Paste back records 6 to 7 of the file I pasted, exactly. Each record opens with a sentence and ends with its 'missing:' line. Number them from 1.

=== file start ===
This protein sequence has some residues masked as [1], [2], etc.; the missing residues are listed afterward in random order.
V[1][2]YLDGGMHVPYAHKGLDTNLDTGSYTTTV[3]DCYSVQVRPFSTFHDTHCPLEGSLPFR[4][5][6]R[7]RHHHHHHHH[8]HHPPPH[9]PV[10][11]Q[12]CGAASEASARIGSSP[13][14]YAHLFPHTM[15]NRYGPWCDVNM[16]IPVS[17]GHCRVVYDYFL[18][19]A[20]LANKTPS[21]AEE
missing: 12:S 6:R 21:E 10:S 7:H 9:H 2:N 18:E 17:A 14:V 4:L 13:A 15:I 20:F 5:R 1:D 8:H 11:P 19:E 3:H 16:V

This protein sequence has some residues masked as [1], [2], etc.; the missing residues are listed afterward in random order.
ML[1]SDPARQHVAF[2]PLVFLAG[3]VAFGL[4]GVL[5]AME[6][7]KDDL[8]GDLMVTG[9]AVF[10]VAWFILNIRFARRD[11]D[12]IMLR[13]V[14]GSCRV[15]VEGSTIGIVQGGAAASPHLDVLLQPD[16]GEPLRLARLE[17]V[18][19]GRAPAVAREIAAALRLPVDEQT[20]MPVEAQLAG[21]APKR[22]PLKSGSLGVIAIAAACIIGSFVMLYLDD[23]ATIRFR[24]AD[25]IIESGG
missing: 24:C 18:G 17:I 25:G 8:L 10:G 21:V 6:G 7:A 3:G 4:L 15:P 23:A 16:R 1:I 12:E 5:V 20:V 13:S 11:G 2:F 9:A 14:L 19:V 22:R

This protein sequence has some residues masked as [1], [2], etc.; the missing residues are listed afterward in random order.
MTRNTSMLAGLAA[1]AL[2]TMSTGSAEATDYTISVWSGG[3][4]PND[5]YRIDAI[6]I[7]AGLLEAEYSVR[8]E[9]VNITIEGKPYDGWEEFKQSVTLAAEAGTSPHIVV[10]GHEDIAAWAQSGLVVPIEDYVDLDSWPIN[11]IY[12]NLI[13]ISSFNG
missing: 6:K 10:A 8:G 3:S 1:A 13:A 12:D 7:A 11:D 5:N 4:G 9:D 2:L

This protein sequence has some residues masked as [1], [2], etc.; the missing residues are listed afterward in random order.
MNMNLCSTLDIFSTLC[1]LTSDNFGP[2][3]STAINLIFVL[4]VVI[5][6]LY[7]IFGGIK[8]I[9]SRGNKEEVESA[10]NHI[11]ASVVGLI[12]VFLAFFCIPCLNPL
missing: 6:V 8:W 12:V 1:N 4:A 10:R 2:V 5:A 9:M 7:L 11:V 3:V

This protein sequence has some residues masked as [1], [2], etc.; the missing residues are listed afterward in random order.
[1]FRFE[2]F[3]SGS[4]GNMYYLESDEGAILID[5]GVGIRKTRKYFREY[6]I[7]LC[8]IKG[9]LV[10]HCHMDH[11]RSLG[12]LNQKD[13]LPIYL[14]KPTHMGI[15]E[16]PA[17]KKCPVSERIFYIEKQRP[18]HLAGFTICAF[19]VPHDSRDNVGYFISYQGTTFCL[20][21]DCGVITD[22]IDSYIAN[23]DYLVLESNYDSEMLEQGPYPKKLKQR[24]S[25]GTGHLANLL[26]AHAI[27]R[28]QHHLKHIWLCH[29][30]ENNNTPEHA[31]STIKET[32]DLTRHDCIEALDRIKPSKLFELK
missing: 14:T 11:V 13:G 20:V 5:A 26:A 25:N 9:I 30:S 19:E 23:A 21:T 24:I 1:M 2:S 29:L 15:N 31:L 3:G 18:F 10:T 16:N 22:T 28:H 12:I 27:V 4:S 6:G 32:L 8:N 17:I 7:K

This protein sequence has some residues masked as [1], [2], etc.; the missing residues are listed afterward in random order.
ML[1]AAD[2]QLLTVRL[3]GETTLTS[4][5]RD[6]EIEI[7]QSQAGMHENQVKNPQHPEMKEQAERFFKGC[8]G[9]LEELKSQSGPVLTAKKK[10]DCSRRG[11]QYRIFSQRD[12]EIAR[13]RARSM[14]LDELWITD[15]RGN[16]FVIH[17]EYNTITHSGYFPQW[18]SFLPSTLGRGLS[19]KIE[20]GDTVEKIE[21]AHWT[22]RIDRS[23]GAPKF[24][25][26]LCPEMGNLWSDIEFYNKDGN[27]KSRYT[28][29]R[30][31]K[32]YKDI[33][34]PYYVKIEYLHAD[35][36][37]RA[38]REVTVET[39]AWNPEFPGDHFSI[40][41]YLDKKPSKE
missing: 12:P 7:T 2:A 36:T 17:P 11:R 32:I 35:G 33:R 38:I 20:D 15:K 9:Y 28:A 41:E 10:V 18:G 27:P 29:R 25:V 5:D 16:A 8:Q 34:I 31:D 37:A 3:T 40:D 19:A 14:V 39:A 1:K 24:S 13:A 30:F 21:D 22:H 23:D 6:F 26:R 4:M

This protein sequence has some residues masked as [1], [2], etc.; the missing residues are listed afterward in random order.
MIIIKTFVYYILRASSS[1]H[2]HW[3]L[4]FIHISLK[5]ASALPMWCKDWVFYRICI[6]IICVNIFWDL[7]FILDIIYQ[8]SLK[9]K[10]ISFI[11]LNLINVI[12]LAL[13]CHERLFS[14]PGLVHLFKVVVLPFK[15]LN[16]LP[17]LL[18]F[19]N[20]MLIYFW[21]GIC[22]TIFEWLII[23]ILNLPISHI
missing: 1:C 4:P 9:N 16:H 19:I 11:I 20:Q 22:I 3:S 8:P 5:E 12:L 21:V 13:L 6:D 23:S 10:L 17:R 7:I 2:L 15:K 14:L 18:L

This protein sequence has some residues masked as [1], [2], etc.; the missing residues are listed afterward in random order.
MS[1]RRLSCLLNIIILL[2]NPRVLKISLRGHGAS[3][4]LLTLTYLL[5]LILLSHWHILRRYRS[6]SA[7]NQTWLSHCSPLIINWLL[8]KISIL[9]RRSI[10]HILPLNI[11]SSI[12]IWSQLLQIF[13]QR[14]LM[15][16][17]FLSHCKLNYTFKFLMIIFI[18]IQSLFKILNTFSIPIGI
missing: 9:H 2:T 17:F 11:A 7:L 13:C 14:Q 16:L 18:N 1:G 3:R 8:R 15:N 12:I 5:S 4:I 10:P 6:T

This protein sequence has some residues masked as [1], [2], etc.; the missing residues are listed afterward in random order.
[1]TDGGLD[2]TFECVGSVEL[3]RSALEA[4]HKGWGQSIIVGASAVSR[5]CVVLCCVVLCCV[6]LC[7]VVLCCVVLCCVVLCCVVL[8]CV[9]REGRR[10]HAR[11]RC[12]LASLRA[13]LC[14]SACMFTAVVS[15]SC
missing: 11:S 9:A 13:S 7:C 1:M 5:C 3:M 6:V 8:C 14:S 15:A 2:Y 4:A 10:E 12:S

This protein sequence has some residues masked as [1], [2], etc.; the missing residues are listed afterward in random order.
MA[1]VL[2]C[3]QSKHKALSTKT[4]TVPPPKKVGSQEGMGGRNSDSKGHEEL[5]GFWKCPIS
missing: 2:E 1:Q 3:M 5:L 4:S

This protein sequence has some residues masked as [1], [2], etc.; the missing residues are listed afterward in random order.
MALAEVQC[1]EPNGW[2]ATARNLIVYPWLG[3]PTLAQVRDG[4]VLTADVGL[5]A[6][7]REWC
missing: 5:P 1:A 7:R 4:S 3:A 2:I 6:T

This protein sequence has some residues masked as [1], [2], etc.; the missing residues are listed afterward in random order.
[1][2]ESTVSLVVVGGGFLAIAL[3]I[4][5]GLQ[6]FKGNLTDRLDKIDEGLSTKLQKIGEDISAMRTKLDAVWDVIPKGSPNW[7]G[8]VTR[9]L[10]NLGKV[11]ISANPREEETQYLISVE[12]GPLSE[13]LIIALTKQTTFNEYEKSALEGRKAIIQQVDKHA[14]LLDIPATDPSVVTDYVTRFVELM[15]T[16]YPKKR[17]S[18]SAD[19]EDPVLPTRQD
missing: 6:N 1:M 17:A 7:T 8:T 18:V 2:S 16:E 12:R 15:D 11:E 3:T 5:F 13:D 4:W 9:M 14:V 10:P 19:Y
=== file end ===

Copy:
This protein sequence has some residues masked as [1], [2], etc.; the missing residues are listed afterward in random order.
ML[1]AAD[2]QLLTVRL[3]GETTLTS[4][5]RD[6]EIEI[7]QSQAGMHENQVKNPQHPEMKEQAERFFKGC[8]G[9]LEELKSQSGPVLTAKKK[10]DCSRRG[11]QYRIFSQRD[12]EIAR[13]RARSM[14]LDELWITD[15]RGN[16]FVIH[17]EYNTITHSGYFPQW[18]SFLPSTLGRGLS[19]KIE[20]GDTVEKIE[21]AHWT[22]RIDRS[23]GAPKF[24][25][26]LCPEMGNLWSDIEFYNKDGN[27]KSRYT[28][29]R[30][31]K[32]YKDI[33][34]PYYVKIEYLHAD[35][36][37]RA[38]REVTVET[39]AWNPEFPGDHFSI[40][41]YLDKKPSKE
missing: 12:P 7:T 2:A 36:T 17:P 11:R 32:I 35:G 33:R 38:I 20:D 15:K 9:Y 28:A 41:E 10:V 18:G 27:P 29:R 25:V 5:D 16:A 8:Q 34:I 31:D 37:A 3:T 40:D 19:A 14:V 39:A 1:K 24:S 13:A 30:F 21:D 22:H 23:D 6:F 26:R 4:M

This protein sequence has some residues masked as [1], [2], etc.; the missing residues are listed afterward in random order.
MIIIKTFVYYILRASSS[1]H[2]HW[3]L[4]FIHISLK[5]ASALPMWCKDWVFYRICI[6]IICVNIFWDL[7]FILDIIYQ[8]SLK[9]K[10]ISFI[11]LNLINVI[12]LAL[13]CHERLFS[14]PGLVHLFKVVVLPFK[15]LN[16]LP[17]LL[18]F[19]N[20]MLIYFW[21]GIC[22]TIFEWLII[23]ILNLPISHI
missing: 1:C 4:P 9:N 16:H 19:I 11:I 20:Q 22:I 3:S 8:P 5:E 12:L 21:V 13:L 6:D 23:S 10:L 17:R 7:I 2:L 15:K 14:L 18:L